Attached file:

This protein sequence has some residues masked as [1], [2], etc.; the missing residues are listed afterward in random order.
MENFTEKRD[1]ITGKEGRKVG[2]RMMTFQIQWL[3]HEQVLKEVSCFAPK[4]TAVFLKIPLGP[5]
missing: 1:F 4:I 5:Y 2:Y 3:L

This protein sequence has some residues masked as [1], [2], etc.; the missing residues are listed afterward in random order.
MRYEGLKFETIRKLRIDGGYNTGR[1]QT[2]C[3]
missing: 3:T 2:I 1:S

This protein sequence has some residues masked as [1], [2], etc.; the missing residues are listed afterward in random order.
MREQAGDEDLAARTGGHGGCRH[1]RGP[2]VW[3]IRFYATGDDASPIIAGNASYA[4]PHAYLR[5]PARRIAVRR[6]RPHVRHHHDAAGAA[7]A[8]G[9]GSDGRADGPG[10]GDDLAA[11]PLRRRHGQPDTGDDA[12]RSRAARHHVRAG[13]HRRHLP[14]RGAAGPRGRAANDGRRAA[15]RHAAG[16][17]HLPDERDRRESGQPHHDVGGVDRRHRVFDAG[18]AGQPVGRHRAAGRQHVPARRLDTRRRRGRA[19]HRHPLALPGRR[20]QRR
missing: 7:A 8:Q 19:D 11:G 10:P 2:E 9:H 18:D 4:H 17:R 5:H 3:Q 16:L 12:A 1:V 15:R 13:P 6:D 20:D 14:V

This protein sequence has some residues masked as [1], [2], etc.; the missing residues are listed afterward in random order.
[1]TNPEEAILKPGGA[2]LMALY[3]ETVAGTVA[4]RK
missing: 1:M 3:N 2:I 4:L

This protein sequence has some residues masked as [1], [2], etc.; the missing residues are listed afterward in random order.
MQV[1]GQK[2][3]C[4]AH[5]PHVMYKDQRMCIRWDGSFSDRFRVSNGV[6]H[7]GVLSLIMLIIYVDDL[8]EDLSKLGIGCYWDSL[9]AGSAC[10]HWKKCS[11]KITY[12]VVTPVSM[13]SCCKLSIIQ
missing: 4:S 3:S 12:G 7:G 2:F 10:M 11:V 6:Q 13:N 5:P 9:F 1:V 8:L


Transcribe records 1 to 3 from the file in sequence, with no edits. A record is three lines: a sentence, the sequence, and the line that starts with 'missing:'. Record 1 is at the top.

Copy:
This protein sequence has some residues masked as [1], [2], etc.; the missing residues are listed afterward in random order.
MENFTEKRD[1]ITGKEGRKVG[2]RMMTFQIQWL[3]HEQVLKEVSCFAPK[4]TAVFLKIPLGP[5]
missing: 1:F 4:I 5:Y 2:Y 3:L

This protein sequence has some residues masked as [1], [2], etc.; the missing residues are listed afterward in random order.
MRYEGLKFETIRKLRIDGGYNTGR[1]QT[2]C[3]
missing: 3:T 2:I 1:S

This protein sequence has some residues masked as [1], [2], etc.; the missing residues are listed afterward in random order.
MREQAGDEDLAARTGGHGGCRH[1]RGP[2]VW[3]IRFYATGDDASPIIAGNASYA[4]PHAYLR[5]PARRIAVRR[6]RPHVRHHHDAAGAA[7]A[8]G[9]GSDGRADGPG[10]GDDLAA[11]PLRRRHGQPDTGDDA[12]RSRAARHHVRAG[13]HRRHLP[14]RGAAGPRGRAANDGRRAA[15]RHAAG[16][17]HLPDERDRRESGQPHHDVGGVDRRHRVFDAG[18]AGQPVGRHRAAGRQHVPARRLDTRRRRGRA[19]HRHPLALPGRR[20]QRR
missing: 7:A 8:Q 19:D 11:G 10:P 2:E 9:H 18:D 4:H 17:R 5:H 3:Q 16:L 12:A 1:V 15:R 13:P 6:D 20:D 14:V